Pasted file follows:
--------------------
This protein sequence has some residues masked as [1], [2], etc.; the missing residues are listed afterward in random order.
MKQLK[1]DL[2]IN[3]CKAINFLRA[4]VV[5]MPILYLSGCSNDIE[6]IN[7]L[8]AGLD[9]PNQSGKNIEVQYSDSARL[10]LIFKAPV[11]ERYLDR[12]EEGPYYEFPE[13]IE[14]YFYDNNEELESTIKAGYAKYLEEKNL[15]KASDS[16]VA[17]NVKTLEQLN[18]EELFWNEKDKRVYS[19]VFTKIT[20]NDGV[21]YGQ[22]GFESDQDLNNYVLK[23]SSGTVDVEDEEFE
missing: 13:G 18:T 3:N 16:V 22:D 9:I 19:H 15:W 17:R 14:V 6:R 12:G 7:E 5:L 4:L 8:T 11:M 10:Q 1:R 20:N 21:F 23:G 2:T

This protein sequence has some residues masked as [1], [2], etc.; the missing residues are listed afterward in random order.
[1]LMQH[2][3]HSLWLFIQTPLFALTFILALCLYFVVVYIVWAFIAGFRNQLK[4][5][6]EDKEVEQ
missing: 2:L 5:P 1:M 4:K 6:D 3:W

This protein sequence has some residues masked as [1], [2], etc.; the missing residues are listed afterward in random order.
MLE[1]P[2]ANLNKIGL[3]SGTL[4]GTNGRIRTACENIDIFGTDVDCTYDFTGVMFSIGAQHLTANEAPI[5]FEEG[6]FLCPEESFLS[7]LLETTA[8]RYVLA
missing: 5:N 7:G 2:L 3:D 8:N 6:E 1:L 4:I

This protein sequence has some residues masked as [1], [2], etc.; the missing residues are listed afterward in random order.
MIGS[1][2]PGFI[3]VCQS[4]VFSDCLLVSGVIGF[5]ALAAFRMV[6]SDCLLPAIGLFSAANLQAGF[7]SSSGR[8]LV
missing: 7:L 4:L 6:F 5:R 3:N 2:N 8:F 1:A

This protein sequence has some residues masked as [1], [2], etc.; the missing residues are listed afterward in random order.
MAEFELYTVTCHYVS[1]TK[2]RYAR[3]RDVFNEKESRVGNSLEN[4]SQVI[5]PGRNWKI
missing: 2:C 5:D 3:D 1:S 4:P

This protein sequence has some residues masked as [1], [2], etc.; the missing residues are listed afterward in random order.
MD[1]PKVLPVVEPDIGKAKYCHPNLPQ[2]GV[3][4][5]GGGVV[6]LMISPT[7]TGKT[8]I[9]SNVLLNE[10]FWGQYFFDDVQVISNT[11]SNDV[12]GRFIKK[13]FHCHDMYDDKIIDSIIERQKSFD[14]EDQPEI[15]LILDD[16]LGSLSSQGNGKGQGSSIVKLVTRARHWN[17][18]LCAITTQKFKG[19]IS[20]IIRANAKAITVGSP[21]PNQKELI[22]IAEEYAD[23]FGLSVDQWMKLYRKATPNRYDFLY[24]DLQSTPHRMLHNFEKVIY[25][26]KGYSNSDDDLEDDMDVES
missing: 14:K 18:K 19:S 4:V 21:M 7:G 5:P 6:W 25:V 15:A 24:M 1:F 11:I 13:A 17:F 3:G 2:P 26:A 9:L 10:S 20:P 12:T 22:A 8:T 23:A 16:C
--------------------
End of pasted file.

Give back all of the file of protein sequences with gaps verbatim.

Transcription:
This protein sequence has some residues masked as [1], [2], etc.; the missing residues are listed afterward in random order.
MKQLK[1]DL[2]IN[3]CKAINFLRA[4]VV[5]MPILYLSGCSNDIE[6]IN[7]L[8]AGLD[9]PNQSGKNIEVQYSDSARL[10]LIFKAPV[11]ERYLDR[12]EEGPYYEFPE[13]IE[14]YFYDNNEELESTIKAGYAKYLEEKNL[15]KASDS[16]VA[17]NVKTLEQLN[18]EELFWNEKDKRVYS[19]VFTKIT[20]NDGV[21]YGQ[22]GFESDQDLNNYVLK[23]SSGTVDVEDEEFE
missing: 13:G 18:T 3:N 16:V 22:D 9:I 19:H 15:W 17:R 14:V 6:R 12:G 7:E 5:L 4:L 8:T 11:M 10:Q 1:R 20:N 21:F 23:G 2:T

This protein sequence has some residues masked as [1], [2], etc.; the missing residues are listed afterward in random order.
[1]LMQH[2][3]HSLWLFIQTPLFALTFILALCLYFVVVYIVWAFIAGFRNQLK[4][5][6]EDKEVEQ
missing: 2:L 5:P 1:M 4:K 6:D 3:W

This protein sequence has some residues masked as [1], [2], etc.; the missing residues are listed afterward in random order.
MLE[1]P[2]ANLNKIGL[3]SGTL[4]GTNGRIRTACENIDIFGTDVDCTYDFTGVMFSIGAQHLTANEAPI[5]FEEG[6]FLCPEESFLS[7]LLETTA[8]RYVLA
missing: 5:N 7:G 2:L 3:D 8:N 6:E 1:L 4:I

This protein sequence has some residues masked as [1], [2], etc.; the missing residues are listed afterward in random order.
MIGS[1][2]PGFI[3]VCQS[4]VFSDCLLVSGVIGF[5]ALAAFRMV[6]SDCLLPAIGLFSAANLQAGF[7]SSSGR[8]LV
missing: 7:L 4:L 6:F 5:R 3:N 2:N 8:F 1:A

This protein sequence has some residues masked as [1], [2], etc.; the missing residues are listed afterward in random order.
MAEFELYTVTCHYVS[1]TK[2]RYAR[3]RDVFNEKESRVGNSLEN[4]SQVI[5]PGRNWKI
missing: 2:C 5:D 3:D 1:S 4:P

This protein sequence has some residues masked as [1], [2], etc.; the missing residues are listed afterward in random order.
MD[1]PKVLPVVEPDIGKAKYCHPNLPQ[2]GV[3][4][5]GGGVV[6]LMISPT[7]TGKT[8]I[9]SNVLLNE[10]FWGQYFFDDVQVISNT[11]SNDV[12]GRFIKK[13]FHCHDMYDDKIIDSIIERQKSFD[14]EDQPEI[15]LILDD[16]LGSLSSQGNGKGQGSSIVKLVTRARHWN[17][18]LCAITTQKFKG[19]IS[20]IIRANAKAITVGSP[21]PNQKELI[22]IAEEYAD[23]FGLSVDQWMKLYRKATPNRYDFLY[24]DLQSTPHRMLHNFEKVIY[25][26]KGYSNSDDDLEDDMDVES
missing: 14:K 18:K 19:S 4:V 21:M 7:G 5:P 6:W 25:V 15:A 24:M 1:F 11:I 13:A 17:F 3:G 2:P 26:A 9:L 10:S 20:P 12:T 22:A 8:T 23:A 16:C